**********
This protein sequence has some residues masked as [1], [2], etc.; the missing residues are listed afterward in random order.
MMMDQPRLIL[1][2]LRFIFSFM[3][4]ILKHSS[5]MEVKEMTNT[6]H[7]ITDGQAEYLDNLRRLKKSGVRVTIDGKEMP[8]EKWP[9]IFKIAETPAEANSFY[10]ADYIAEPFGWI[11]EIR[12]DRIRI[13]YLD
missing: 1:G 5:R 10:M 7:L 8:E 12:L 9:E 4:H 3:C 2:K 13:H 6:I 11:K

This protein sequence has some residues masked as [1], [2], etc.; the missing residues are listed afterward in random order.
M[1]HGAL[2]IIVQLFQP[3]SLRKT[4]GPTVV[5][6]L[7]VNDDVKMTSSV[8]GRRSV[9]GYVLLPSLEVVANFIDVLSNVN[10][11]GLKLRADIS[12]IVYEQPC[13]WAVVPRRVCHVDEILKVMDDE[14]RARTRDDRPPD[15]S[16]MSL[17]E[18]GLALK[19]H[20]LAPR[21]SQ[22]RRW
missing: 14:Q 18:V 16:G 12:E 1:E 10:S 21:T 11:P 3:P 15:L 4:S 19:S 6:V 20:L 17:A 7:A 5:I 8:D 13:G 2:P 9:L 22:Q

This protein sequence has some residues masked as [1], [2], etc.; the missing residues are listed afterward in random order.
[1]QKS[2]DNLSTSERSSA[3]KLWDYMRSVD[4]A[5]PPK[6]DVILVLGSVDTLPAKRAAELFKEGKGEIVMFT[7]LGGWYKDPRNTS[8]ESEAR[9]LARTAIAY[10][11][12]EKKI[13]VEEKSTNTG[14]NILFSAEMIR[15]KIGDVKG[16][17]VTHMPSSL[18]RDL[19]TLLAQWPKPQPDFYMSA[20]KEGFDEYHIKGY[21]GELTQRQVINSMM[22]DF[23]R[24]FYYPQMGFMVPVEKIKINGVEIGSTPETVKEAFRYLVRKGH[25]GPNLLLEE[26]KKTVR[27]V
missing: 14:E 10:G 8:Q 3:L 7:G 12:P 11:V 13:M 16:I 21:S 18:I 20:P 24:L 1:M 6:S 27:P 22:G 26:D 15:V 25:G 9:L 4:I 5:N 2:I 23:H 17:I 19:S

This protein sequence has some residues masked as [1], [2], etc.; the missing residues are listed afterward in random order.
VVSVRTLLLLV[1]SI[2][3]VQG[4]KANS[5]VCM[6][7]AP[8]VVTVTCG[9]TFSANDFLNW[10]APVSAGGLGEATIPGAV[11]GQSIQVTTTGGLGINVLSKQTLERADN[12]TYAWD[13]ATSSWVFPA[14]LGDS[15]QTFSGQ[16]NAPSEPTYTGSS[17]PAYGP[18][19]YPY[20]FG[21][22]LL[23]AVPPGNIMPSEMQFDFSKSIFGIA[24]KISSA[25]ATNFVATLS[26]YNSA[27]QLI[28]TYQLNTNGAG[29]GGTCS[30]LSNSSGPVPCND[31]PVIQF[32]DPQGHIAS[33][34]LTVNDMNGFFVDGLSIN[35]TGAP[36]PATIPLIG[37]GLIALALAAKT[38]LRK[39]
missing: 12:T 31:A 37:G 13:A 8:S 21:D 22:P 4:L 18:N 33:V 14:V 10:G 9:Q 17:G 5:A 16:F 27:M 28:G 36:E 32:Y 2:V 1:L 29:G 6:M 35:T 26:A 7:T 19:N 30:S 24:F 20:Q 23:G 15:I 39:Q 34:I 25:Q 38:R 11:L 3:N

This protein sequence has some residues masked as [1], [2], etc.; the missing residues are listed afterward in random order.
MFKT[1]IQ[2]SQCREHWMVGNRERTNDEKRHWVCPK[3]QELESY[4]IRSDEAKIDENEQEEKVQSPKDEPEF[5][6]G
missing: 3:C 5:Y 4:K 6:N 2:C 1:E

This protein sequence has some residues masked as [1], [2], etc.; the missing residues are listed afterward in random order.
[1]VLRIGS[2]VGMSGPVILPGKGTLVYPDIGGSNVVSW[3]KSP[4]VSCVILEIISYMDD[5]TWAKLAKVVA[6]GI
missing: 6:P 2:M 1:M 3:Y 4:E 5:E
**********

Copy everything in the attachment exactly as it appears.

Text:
This protein sequence has some residues masked as [1], [2], etc.; the missing residues are listed afterward in random order.
MMMDQPRLIL[1][2]LRFIFSFM[3][4]ILKHSS[5]MEVKEMTNT[6]H[7]ITDGQAEYLDNLRRLKKSGVRVTIDGKEMP[8]EKWP[9]IFKIAETPAEANSFY[10]ADYIAEPFGWI[11]EIR[12]DRIRI[13]YLD
missing: 1:G 5:R 10:M 7:L 8:E 12:L 9:E 4:H 3:C 2:K 13:H 6:I 11:K

This protein sequence has some residues masked as [1], [2], etc.; the missing residues are listed afterward in random order.
M[1]HGAL[2]IIVQLFQP[3]SLRKT[4]GPTVV[5][6]L[7]VNDDVKMTSSV[8]GRRSV[9]GYVLLPSLEVVANFIDVLSNVN[10][11]GLKLRADIS[12]IVYEQPC[13]WAVVPRRVCHVDEILKVMDDE[14]RARTRDDRPPD[15]S[16]MSL[17]E[18]GLALK[19]H[20]LAPR[21]SQ[22]RRW
missing: 14:Q 18:V 16:G 12:E 1:E 10:S 21:T 11:P 3:P 15:L 4:S 19:S 6:V 20:L 17:A 7:A 5:I 8:D 13:G 2:P 9:L 22:Q

This protein sequence has some residues masked as [1], [2], etc.; the missing residues are listed afterward in random order.
[1]QKS[2]DNLSTSERSSA[3]KLWDYMRSVD[4]A[5]PPK[6]DVILVLGSVDTLPAKRAAELFKEGKGEIVMFT[7]LGGWYKDPRNTS[8]ESEAR[9]LARTAIAY[10][11][12]EKKI[13]VEEKSTNTG[14]NILFSAEMIR[15]KIGDVKG[16][17]VTHMPSSL[18]RDL[19]TLLAQWPKPQPDFYMSA[20]KEGFDEYHIKGY[21]GELTQRQVINSMM[22]DF[23]R[24]FYYPQMGFMVPVEKIKINGVEIGSTPETVKEAFRYLVRKGH[25]GPNLLLEE[26]KKTVR[27]V
missing: 14:E 10:G 8:Q 3:L 7:G 12:P 11:V 13:M 16:I 21:S 18:I 20:P 24:L 1:M 6:S 27:P 22:G 26:D 15:V 25:G 9:L 4:I 5:N 2:I 23:H 17:I 19:S

This protein sequence has some residues masked as [1], [2], etc.; the missing residues are listed afterward in random order.
VVSVRTLLLLV[1]SI[2][3]VQG[4]KANS[5]VCM[6][7]AP[8]VVTVTCG[9]TFSANDFLNW[10]APVSAGGLGEATIPGAV[11]GQSIQVTTTGGLGINVLSKQTLERADN[12]TYAWD[13]ATSSWVFPA[14]LGDS[15]QTFSGQ[16]NAPSEPTYTGSS[17]PAYGP[18][19]YPY[20]FG[21][22]LL[23]AVPPGNIMPSEMQFDFSKSIFGIA[24]KISSA[25]ATNFVATLS[26]YNSA[27]QLI[28]TYQLNTNGAG[29]GGTCS[30]LSNSSGPVPCND[31]PVIQF[32]DPQGHIAS[33][34]LTVNDMNGFFVDGLSIN[35]TGAP[36]PATIPLIG[37]GLIALALAAKT[38]LRK[39]
missing: 12:T 31:A 37:G 13:A 8:S 21:D 22:P 4:L 18:N 33:V 14:V 10:G 9:Q 17:G 5:A 16:F 27:M 28:G 36:E 32:Y 2:V 1:L 29:G 6:M 35:T 26:A 7:T 19:N 30:S 24:F 20:Q 23:G 15:I 39:Q 34:I 25:Q 38:R 11:L 3:N

This protein sequence has some residues masked as [1], [2], etc.; the missing residues are listed afterward in random order.
MFKT[1]IQ[2]SQCREHWMVGNRERTNDEKRHWVCPK[3]QELESY[4]IRSDEAKIDENEQEEKVQSPKDEPEF[5][6]G
missing: 3:C 5:Y 4:K 6:N 2:C 1:E

This protein sequence has some residues masked as [1], [2], etc.; the missing residues are listed afterward in random order.
[1]VLRIGS[2]VGMSGPVILPGKGTLVYPDIGGSNVVSW[3]KSP[4]VSCVILEIISYMDD[5]TWAKLAKVVA[6]GI
missing: 6:P 2:M 1:M 3:Y 4:E 5:E